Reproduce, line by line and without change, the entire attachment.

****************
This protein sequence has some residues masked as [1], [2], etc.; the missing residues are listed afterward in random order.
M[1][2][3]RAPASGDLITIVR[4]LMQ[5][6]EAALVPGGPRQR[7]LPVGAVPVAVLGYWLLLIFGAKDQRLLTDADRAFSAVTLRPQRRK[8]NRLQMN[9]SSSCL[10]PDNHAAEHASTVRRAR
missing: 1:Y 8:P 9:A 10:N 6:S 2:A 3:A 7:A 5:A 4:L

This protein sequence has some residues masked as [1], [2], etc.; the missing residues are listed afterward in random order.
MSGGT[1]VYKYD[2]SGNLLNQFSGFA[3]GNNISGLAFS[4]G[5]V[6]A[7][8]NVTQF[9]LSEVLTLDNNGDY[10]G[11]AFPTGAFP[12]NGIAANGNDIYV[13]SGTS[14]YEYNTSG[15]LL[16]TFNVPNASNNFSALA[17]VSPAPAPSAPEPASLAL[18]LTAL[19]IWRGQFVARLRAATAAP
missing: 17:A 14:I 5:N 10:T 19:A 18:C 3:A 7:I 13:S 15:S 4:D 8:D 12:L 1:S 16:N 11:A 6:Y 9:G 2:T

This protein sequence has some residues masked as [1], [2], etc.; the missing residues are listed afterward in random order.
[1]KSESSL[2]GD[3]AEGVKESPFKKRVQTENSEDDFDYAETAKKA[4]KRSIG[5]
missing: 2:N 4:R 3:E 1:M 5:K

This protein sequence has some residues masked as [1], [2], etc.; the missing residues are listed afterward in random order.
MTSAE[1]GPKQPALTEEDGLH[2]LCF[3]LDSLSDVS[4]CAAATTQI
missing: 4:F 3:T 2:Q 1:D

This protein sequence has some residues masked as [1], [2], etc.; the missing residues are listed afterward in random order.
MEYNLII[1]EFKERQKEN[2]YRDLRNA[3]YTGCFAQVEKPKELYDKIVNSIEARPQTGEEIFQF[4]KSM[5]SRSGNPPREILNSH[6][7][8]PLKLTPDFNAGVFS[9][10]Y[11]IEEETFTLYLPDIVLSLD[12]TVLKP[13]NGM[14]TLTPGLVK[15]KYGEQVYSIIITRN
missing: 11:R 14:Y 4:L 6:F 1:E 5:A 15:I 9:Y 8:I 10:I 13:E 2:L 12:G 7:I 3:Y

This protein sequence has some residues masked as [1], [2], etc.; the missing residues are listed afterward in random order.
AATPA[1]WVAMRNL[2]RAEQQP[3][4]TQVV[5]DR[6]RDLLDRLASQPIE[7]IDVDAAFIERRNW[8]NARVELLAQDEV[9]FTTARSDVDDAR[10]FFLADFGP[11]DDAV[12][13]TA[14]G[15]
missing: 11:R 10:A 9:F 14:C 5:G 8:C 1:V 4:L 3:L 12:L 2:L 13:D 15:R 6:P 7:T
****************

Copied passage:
This protein sequence has some residues masked as [1], [2], etc.; the missing residues are listed afterward in random order.
M[1][2][3]RAPASGDLITIVR[4]LMQ[5][6]EAALVPGGPRQR[7]LPVGAVPVAVLGYWLLLIFGAKDQRLLTDADRAFSAVTLRPQRRK[8]NRLQMN[9]SSSCL[10]PDNHAAEHASTVRRAR
missing: 1:Y 8:P 9:A 10:N 6:S 2:A 3:A 7:A 5:A 4:L

This protein sequence has some residues masked as [1], [2], etc.; the missing residues are listed afterward in random order.
MSGGT[1]VYKYD[2]SGNLLNQFSGFA[3]GNNISGLAFS[4]G[5]V[6]A[7][8]NVTQF[9]LSEVLTLDNNGDY[10]G[11]AFPTGAFP[12]NGIAANGNDIYV[13]SGTS[14]YEYNTSG[15]LL[16]TFNVPNASNNFSALA[17]VSPAPAPSAPEPASLAL[18]LTAL[19]IWRGQFVARLRAATAAP
missing: 17:A 14:I 5:N 10:T 19:A 18:C 3:A 7:I 13:S 15:S 4:D 8:D 12:L 1:S 16:N 11:A 6:Y 9:G 2:T

This protein sequence has some residues masked as [1], [2], etc.; the missing residues are listed afterward in random order.
[1]KSESSL[2]GD[3]AEGVKESPFKKRVQTENSEDDFDYAETAKKA[4]KRSIG[5]
missing: 2:N 4:R 3:E 1:M 5:K

This protein sequence has some residues masked as [1], [2], etc.; the missing residues are listed afterward in random order.
MTSAE[1]GPKQPALTEEDGLH[2]LCF[3]LDSLSDVS[4]CAAATTQI
missing: 4:F 3:T 2:Q 1:D

This protein sequence has some residues masked as [1], [2], etc.; the missing residues are listed afterward in random order.
MEYNLII[1]EFKERQKEN[2]YRDLRNA[3]YTGCFAQVEKPKELYDKIVNSIEARPQTGEEIFQF[4]KSM[5]SRSGNPPREILNSH[6][7][8]PLKLTPDFNAGVFS[9][10]Y[11]IEEETFTLYLPDIVLSLD[12]TVLKP[13]NGM[14]TLTPGLVK[15]KYGEQVYSIIITRN
missing: 11:R 14:Y 4:L 6:F 1:E 5:A 15:I 9:Y 8:I 10:I 13:E 2:L 12:G 7:I 3:Y

This protein sequence has some residues masked as [1], [2], etc.; the missing residues are listed afterward in random order.
AATPA[1]WVAMRNL[2]RAEQQP[3][4]TQVV[5]DR[6]RDLLDRLASQPIE[7]IDVDAAFIERRNW[8]NARVELLAQDEV[9]FTTARSDVDDAR[10]FFLADFGP[11]DDAV[12][13]TA[14]G[15]
missing: 11:R 10:A 9:F 14:C 5:G 8:C 1:V 4:L 3:L 12:L 2:L 13:D 15:R 6:P 7:T